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"I will hold Christmas in my heart, and try to keep it all the year." - Charles Dickens.

Valentines Day should be every day of the year

Christmas Traditions Around the World

    Christmas in Turkey


    In the Turkish town of Demre, Santa Claus or St Nicholas birth is celebrated every year during the three-day festival held in early December. Born in the nearby town of Patara, St Nicholas is remembered not only as a famous Turkish archbishop, but also for his kindness to children.

    This statement is completely false. Turkey is a laic country where all religions are respected. Turkey has many groups of various religions, and everyone is completely free to perform their own religous rituals. Historically Anatolia is a land where Muslims, Christians and Jews live in harmony - a rare thing in the world - even today, as it was hundreds of years ago.

    - from Seray Savaskan

    *****Please note that I have received many different opinions on this so I will inlcude all comments from these people above or below.******

    I write you this email from Turkey-Istanbul. I work as a professional Tour guide.I have been to Patara and Myra where st.Nicholas was born and lived. These towns are in Turkey and I dıd not see in your web smt related with Turkey.You have mentioned about russia,greece and russia but only ASIA MINOR??? I would appreciate more if you have written These towns are today in Turkish Republic. - from Hakan Kutlu

    First of all, Turkey is a [supposedly] secular country, and therefore, Christmas, a religious holiday is not tolerated.

    Second of all, there can be no such entity as an Archbishop of Turkey, as your text indicates. An Archbishop is a Christian term, and Christianity is NOT allowed in the country.

    Third and most important of all, is that during his lifetime, expecially at the time of his birth, Nicholas was born in Myra, or the Lycia region of Anatolia. The traditional name of the city was changed to whatever the modern Turks chose, as part of their ethnic cleansing in their larger program, after 1922, of their ongoing attempt to purge the remnant of the Ottoman Empire, of all Christians. This period of BLACK history known as the Armenian Genocide. The ottomans' need to change the names of cities was necessary to erase their guilt at having attempted to exterminate an entire race of people, namely the Armenians, but also Greeks and Bulgarians, and other Christians. Therefore your name of the very historically important city is erroneous.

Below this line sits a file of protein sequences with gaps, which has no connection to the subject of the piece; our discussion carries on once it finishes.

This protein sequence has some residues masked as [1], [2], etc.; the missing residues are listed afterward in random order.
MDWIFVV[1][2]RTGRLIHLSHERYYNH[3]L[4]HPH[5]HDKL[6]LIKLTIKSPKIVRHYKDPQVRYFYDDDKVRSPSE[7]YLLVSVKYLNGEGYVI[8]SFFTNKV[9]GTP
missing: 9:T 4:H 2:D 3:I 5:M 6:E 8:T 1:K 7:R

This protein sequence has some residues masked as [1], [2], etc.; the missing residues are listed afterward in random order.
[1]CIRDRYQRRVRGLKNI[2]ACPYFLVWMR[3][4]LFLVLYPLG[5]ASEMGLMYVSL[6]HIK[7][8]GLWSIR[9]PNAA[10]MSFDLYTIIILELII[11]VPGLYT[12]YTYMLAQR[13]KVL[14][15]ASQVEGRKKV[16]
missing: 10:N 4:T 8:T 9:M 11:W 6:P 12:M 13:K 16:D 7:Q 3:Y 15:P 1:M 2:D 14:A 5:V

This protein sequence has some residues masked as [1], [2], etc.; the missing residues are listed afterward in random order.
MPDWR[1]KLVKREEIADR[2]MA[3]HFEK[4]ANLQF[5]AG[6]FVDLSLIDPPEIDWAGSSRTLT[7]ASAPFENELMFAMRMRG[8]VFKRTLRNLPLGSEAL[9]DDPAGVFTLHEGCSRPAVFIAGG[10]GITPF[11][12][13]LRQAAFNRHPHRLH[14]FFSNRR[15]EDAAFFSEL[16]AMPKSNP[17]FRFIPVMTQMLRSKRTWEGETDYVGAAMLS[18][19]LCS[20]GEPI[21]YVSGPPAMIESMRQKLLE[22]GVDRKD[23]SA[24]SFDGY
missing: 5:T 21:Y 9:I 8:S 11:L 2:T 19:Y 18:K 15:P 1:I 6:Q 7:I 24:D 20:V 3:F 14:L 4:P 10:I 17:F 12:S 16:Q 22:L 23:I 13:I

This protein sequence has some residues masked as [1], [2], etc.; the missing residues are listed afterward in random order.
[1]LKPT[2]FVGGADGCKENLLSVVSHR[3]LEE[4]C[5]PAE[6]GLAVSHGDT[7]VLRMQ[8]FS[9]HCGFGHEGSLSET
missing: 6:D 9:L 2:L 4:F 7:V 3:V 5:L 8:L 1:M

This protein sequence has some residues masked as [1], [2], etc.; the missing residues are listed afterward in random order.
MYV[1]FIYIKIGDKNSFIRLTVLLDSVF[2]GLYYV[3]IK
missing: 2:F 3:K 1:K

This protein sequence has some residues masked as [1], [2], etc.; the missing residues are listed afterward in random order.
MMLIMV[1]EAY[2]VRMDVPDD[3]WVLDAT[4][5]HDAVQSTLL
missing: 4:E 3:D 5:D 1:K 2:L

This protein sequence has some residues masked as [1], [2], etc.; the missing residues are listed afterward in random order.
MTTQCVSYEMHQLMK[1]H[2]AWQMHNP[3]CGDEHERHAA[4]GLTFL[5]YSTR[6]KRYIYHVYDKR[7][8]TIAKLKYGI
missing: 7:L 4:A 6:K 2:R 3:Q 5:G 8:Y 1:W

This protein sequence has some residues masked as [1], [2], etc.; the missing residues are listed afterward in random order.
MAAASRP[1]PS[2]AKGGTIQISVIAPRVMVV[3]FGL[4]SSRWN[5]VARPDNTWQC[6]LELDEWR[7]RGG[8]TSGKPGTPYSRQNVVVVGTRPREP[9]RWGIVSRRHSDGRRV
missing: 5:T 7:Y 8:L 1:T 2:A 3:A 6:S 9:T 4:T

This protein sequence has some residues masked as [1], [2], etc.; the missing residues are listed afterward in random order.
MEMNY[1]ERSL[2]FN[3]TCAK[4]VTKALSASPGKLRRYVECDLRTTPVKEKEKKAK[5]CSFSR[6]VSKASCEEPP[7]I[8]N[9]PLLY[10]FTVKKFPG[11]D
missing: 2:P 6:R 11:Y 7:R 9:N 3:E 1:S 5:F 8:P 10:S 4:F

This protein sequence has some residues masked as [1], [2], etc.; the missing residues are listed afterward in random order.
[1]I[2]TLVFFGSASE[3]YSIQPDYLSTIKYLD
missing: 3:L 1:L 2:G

Nevertheless, Nicholas, was Bishop, not Archbishop of Myra, in the 4th century, before any such thing as a Turk was even conceived of.

    - from Sophia Manoulian Kugeares Clearwater, FL USA

    on the website is VERY incorrect ... It is NOT ILLEGAL to practice Christianity in TURKEY ... please change your website .. it is what I want for Christmas

    Thank you

    - from Katie

    Your site on Christmas around the world is fun and informative but you urgently need to correct the section on Turkey. This is not one of those "in dispute" topics, it is simply wrong.

    The assertion that being a Christian in Turkey is illegal is absolutely false.

    Turkey's secular constitution, which was brought in by the nationalist reformist Kamal Attaturk, actually guarantees all religious belief and practice, not prevent it. Because it is a secular country there are no official religious holidays, but all communities are free to practice and enjoy their festivals. If you go to Istanbul and to Christian villages in the south and east you will find churches and Christianss celebrating Christmas everywhere.

    I have celebrated both Christmas and the Muslim festival of Eid-ul-Adha in Turkey and believe me, there was nothing illegal about those celebrations.

    Jerome Taylor Reporter The Independent

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